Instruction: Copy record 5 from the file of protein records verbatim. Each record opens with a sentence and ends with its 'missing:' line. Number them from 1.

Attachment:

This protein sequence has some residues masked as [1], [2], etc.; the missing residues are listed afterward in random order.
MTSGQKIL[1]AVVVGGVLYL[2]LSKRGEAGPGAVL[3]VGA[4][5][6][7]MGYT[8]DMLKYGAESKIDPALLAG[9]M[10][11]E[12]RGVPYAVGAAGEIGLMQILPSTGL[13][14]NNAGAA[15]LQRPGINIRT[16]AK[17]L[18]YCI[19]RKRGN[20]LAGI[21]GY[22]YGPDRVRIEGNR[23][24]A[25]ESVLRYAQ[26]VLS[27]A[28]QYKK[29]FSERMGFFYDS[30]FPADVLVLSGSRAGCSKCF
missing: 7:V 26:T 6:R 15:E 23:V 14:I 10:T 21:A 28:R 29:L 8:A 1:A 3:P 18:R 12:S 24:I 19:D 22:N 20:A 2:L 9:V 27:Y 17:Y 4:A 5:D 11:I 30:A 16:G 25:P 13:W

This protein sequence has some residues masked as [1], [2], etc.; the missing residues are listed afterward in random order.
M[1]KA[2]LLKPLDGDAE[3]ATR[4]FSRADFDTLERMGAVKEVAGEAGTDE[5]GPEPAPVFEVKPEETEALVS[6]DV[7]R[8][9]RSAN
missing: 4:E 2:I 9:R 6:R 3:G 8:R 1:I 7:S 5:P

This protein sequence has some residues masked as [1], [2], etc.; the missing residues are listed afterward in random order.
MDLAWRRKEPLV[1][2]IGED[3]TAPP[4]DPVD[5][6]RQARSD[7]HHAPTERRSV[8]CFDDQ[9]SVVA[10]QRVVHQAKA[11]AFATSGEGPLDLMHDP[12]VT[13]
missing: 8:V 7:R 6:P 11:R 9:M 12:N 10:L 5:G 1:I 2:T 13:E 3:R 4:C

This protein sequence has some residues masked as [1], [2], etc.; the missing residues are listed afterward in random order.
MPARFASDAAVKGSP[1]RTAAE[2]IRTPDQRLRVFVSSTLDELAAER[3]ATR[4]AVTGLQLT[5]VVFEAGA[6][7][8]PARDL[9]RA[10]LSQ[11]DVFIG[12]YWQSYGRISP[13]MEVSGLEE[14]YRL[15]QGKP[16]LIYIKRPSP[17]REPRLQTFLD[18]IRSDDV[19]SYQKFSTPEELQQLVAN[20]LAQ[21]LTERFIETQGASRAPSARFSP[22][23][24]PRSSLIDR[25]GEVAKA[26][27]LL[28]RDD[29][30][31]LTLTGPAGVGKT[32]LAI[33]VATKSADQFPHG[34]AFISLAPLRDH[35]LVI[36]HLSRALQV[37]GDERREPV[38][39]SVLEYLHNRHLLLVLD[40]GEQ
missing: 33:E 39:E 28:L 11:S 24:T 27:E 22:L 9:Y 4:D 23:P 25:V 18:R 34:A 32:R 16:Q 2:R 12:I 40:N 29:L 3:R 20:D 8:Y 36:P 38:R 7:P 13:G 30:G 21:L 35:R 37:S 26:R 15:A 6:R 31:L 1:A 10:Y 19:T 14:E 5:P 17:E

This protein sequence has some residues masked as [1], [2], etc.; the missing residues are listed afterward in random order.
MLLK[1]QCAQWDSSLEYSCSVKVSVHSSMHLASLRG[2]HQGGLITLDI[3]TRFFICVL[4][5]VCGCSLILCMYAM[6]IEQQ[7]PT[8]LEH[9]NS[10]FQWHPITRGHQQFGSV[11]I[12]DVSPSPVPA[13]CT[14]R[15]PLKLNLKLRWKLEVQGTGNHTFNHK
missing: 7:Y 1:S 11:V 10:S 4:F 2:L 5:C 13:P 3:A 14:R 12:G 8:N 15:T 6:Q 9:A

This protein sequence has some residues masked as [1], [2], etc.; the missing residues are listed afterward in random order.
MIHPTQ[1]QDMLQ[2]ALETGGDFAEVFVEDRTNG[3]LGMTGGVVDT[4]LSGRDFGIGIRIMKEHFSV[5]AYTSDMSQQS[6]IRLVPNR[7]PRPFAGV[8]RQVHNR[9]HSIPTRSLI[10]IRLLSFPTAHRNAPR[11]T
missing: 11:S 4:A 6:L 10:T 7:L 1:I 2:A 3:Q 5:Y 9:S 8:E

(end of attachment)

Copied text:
This protein sequence has some residues masked as [1], [2], etc.; the missing residues are listed afterward in random order.
MLLK[1]QCAQWDSSLEYSCSVKVSVHSSMHLASLRG[2]HQGGLITLDI[3]TRFFICVL[4][5]VCGCSLILCMYAM[6]IEQQ[7]PT[8]LEH[9]NS[10]FQWHPITRGHQQFGSV[11]I[12]DVSPSPVPA[13]CT[14]R[15]PLKLNLKLRWKLEVQGTGNHTFNHK
missing: 7:Y 1:S 11:V 10:S 4:F 2:L 5:C 13:P 3:A 14:R 12:G 8:N 15:T 6:Q 9:A